A leading industry body is paying to keep them employed.
A leading automotive industry body is stepping in to protect the jobs of young apprentices during the coronavirus crisis. The Society of Motor Manufacturers and Traders (SMMT) Charitable Trust Fund has confirmed a £100,000 investment to help businesses hit by the pandemic to save apprenticeship jobs.
The scheme has been announced a month before the government ends the furlough scheme, replacing it with measures to support part-time work. However, with 59,000 young people in apprenticeships across the automotive sector, the SMMT Apprentice Support Programme is designed to cover all or part of the salaries of those at threat of redundancy from a small or medium-sized business.
According to the SMMT, apprentices “play a vital role” in the long-term growth of businesses, and investing in them will help ensure a “pipeline of top talent”. The organisation is now accepting applications for the scheme, with firms across the automotive supply chain eligible for a bailout.
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“The UK Automotive industry is built on decades of craftsmanship, engineering excellence and innovation delivered by a highly skilled workforce – and its long-term recovery and growth will depend on retaining and developing this skills base,” said Mike Hawes, the SMMT’s chief executive. “That’s why it’s so important that we do everything possible to ensure that we don’t let young talent slip through our hands as we strive to overcome the current crisis. Today’s apprentices are tomorrow’s leaders, and this scheme will help protect their jobs now so that they can help drive our future success.”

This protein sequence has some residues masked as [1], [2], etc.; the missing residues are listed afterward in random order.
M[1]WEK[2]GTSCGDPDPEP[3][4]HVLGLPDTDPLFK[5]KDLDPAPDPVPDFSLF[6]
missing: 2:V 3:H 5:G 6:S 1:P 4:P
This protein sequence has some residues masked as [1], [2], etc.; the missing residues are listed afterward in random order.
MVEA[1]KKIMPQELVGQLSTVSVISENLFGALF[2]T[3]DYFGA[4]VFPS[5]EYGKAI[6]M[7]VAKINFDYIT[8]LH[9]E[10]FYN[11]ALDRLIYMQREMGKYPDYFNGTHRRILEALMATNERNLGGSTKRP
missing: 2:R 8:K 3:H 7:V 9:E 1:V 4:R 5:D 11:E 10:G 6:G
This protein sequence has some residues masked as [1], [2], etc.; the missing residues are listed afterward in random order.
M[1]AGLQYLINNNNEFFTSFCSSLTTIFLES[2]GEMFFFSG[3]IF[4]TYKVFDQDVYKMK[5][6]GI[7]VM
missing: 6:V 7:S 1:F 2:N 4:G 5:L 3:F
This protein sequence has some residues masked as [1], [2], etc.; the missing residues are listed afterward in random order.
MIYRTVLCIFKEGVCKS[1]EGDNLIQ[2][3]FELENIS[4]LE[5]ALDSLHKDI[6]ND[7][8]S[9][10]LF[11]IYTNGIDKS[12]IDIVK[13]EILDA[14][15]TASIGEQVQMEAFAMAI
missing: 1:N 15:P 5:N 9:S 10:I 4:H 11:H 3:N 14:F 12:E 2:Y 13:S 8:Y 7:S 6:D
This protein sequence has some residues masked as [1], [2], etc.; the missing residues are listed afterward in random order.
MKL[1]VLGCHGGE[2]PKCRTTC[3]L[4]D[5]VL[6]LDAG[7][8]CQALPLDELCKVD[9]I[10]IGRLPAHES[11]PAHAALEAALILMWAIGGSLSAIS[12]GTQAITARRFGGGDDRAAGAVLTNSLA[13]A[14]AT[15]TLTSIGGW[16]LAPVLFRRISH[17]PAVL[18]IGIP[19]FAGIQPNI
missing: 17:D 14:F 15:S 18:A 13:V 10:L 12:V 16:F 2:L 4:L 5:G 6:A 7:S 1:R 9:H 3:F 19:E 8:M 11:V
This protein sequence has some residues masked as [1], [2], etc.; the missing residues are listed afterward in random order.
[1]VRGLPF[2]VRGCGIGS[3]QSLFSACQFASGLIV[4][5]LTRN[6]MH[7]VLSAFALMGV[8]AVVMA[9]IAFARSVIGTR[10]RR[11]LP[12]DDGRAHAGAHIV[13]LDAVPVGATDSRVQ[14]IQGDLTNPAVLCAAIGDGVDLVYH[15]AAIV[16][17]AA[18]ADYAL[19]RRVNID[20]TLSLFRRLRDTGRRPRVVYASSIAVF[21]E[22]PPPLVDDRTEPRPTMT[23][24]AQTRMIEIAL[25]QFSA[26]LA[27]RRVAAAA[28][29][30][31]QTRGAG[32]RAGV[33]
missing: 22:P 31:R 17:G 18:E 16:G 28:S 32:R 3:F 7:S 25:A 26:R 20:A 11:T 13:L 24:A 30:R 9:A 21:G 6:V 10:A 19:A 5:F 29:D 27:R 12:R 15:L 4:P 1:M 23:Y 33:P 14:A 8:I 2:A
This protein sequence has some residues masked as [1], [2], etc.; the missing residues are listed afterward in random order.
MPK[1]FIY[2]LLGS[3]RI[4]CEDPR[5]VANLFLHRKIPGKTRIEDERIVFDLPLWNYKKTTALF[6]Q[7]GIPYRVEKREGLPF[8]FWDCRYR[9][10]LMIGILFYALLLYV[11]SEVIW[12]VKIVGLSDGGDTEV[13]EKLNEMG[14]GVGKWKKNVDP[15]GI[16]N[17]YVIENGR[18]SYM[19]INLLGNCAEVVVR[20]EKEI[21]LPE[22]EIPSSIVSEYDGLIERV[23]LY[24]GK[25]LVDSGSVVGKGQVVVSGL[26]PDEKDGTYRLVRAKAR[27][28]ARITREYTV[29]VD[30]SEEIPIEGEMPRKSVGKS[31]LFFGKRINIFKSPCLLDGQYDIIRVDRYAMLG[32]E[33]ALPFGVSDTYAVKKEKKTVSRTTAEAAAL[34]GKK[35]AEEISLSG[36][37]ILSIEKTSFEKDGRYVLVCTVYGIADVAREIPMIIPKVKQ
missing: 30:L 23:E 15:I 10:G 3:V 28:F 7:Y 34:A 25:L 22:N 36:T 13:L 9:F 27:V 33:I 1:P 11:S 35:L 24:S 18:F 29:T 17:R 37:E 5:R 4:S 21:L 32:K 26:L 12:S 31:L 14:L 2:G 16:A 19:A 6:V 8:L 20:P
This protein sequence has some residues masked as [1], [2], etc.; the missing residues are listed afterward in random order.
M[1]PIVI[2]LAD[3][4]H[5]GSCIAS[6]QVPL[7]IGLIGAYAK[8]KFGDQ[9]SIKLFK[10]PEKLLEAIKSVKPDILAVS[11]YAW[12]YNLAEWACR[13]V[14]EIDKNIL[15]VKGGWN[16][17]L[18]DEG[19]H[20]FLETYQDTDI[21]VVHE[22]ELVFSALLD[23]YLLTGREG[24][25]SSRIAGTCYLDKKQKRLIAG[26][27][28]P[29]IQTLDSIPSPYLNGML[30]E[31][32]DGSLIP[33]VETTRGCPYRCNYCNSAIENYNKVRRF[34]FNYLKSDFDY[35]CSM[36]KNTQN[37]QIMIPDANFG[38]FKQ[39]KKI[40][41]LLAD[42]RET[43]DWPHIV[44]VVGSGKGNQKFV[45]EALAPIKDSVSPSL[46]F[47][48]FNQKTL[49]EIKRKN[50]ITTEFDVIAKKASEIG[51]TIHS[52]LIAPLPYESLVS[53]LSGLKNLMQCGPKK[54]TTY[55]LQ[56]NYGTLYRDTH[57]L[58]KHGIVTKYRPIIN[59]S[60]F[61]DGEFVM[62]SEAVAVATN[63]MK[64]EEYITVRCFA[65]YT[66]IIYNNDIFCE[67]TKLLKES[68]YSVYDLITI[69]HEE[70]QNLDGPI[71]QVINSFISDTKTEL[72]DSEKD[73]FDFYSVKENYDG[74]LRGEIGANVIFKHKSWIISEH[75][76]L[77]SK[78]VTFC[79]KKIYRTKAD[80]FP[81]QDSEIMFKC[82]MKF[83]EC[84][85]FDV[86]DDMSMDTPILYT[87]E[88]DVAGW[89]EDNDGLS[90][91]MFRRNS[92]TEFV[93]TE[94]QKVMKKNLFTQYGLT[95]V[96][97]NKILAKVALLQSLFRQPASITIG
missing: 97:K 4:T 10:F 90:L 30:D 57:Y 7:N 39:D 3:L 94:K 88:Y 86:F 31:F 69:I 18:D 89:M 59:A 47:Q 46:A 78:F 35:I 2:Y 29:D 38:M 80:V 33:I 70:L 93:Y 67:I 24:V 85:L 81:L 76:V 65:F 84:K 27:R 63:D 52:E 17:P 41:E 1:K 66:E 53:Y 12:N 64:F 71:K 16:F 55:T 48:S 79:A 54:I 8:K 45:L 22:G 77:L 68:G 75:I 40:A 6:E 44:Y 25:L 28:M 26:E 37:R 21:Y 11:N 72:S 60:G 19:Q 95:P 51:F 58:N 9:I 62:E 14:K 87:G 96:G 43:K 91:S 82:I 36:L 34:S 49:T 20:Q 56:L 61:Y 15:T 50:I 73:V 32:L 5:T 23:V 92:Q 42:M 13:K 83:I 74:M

Meanwhile Gareth Jones, chairman of the SMMT Charitable Trust Fund, said the plans would ensure the industry retains young talent.
“As a former technical apprentice myself I can only imagine the devastating impact of losing your apprenticeship, particularly if you are close to completing your qualification,” he said. “This timely and much needed initiative from the SMMT Charitable Trust Fund will provide critical and well targeted support to ensure we retain some fantastic talent and potential in our industry.”
At the same time, the SMMT has also confirmed a new Safe Harbour Scheme that’s also designed to protect jobs in the industry. The initiative will allow multiple companies to support critical suppliers without falling foul of anti-competition rules – a move the organisation hopes will stave off redundancies.
So far this year, the SMMT says “at least” 14,000 jobs have been lost, and the organisation fears more will come if support is not provided. Hawes said the Safe Harbour Scheme might buy the industry time, but claimed the government needed to sort a free-trade deal with the EU to keep the sector competitive.
“With the UK automotive sector badly hit by the coronavirus crisis, thousands of jobs already lost and barely weeks left until a fundamental change of trading conditions with our largest market, the EU, the pressures on automotive businesses are immense,” he said. “Inevitably, these pressures are going to take their toll on businesses, so the Safe Harbour Scheme has been created to help any suppliers in trouble. It should provide valuable breathing space as the sector restarts and business and consumer confidence recovers. Ultimately, however, the industry must maintain its competitiveness to grow and for that we still look to the Government to deliver an ambitious trade deal with the EU.”